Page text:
A new study found that climate change is likely to abruptly push species over tipping points as their geographic ranges reach unforeseen temperatures. The new study published in Nature Ecology & Evolution predicted when and where climate change is likely to expose species across the globe to potentially dangerous temperatures.
The research analysed data of over 36,000 marine and terrestrial species of animals (including mammals, amphibians, reptiles, birds, corals, fish, whales and plankton) and seagrasses from every continent and ocean basin, alongside climate projections running up to 2100.
The researchers investigated when areas within each species’ geographical range will cross a threshold of thermal exposure, defined as the first five consecutive years where temperatures consistently exceed the most extreme monthly temperature experienced by a species across its geographic range over recent history (1850-2014).
The study found that once the thermal exposure threshold is crossed, the animal is not necessarily going to die out, but there is no evidence that it is able to survive the higher temperatures. This means that for many species, there could be an abrupt loss of habitat due to future climate change. The researchers found a consistent trend that for many animals, the thermal exposure threshold will be crossed for much of their geographic range within the same decade.
Lead author Alex Pigot, UCL Centre for Biodiversity & Environment Research, UCL Biosciences, said, “It is unlikely that climate change will gradually make environments more difficult for animals to survive in. Instead, for many animals, large swathes of their geographic range are likely to become unfamiliarly hot in a short span of time. While some animals may be able to survive these higher temperatures, many other animals will need to move to cooler regions or evolve to adapt, which they likely cannot do in such short timeframes.”
For many animals, large swathes of their geographic range are likely to become unfamiliarly hot in a short span of time. While some animals may be able to survive these higher temperatures, many other animals will need to move to cooler regions or evolve to adapt.
Alex Pigot, researcher, UCL Biosciences
“The findings suggested that once we start to notice that a species is suffering under unfamiliar conditions, there may be very little time before most of its range becomes inhospitable,” warned Pigot. So, it’s important to identify in advance which species may be at risk in the coming decades.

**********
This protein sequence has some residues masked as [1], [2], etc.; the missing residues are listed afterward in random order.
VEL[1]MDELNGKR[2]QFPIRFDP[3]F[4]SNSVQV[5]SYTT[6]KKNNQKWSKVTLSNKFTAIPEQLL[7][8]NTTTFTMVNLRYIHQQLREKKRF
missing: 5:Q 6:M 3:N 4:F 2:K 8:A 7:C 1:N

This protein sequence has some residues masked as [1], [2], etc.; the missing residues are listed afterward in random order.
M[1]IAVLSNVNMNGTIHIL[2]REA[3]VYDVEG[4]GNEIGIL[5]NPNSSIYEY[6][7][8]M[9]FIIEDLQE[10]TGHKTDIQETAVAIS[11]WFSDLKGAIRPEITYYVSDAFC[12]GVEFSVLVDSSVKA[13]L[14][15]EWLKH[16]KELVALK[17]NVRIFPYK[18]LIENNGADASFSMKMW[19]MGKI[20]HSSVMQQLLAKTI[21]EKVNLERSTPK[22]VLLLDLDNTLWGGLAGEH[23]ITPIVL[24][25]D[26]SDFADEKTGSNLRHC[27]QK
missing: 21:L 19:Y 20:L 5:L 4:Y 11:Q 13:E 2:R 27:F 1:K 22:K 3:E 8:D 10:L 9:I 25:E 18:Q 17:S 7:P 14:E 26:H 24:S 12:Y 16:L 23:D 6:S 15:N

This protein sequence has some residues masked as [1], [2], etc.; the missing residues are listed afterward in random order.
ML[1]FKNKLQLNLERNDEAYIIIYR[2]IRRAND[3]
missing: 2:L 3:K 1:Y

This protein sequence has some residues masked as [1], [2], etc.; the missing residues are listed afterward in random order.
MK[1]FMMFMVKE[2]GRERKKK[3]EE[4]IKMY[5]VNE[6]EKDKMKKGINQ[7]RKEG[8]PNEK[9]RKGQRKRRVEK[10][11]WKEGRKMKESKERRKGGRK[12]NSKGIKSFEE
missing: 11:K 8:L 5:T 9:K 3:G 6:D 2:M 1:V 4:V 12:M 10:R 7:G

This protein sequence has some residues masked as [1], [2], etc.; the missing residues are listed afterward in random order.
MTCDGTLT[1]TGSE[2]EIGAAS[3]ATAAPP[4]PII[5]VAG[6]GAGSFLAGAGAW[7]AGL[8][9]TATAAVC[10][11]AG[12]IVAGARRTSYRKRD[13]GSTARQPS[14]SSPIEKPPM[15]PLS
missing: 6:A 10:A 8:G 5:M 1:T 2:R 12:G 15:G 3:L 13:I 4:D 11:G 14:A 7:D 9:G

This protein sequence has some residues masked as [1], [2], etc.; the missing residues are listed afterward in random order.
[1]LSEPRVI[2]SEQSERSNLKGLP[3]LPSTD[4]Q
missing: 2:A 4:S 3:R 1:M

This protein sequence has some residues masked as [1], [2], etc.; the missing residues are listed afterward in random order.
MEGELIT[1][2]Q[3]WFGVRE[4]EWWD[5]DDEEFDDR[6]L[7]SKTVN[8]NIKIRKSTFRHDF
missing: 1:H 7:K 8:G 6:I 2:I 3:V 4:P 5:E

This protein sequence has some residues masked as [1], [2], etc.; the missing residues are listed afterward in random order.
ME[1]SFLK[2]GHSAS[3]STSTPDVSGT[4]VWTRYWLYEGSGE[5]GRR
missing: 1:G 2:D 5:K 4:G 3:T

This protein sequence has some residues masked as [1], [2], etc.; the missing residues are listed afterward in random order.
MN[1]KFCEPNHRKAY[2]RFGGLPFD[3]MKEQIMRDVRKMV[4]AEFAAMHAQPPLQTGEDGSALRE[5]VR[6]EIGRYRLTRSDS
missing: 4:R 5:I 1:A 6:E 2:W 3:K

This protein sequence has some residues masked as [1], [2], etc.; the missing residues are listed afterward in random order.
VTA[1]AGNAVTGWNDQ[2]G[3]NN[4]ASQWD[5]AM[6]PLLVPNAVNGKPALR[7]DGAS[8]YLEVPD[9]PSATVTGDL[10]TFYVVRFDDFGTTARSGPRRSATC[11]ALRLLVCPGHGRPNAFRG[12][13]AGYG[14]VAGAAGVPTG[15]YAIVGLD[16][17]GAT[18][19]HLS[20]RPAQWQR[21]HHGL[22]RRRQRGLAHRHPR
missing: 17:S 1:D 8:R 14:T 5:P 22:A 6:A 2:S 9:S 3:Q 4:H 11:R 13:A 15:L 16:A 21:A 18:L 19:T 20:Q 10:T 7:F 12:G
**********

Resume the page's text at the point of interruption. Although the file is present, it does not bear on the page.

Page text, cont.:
The researchers also found that the extent of global warming makes a big difference. If the planet warms by 1.5°C, 15 per cent of species they studied will be at risk of experiencing unfamiliarly hot temperatures across at least 30 per cent of their existing geographic range in a single decade, but this doubles to 30 per cent of species at 2.5°C of warming.
The researchers said that this pattern of abrupt exposure may be an inevitable feature of living on a round planet. Due to the shape of the Earth, there is more area available to species in environments near the hot end of what they are used to, such as in low-lying areas or near the equator.
A previous study by the same lead authors found that even if we stop climate change so that global temperatures peak and start to decline, the risks to biodiversity could persist for decades after. In another analysis similar to the current study, they found that many species facing unfamiliar temperatures will be living alongside other animals experiencing similar temperature shocks, which could pose grave risks to local ecosystem function.
The researchers hope that their study could help with targeting conservation efforts, as their data provides an early warning system showing when and where particular animals are likely to be at risk.
This story was originally published on CarbonCopy.
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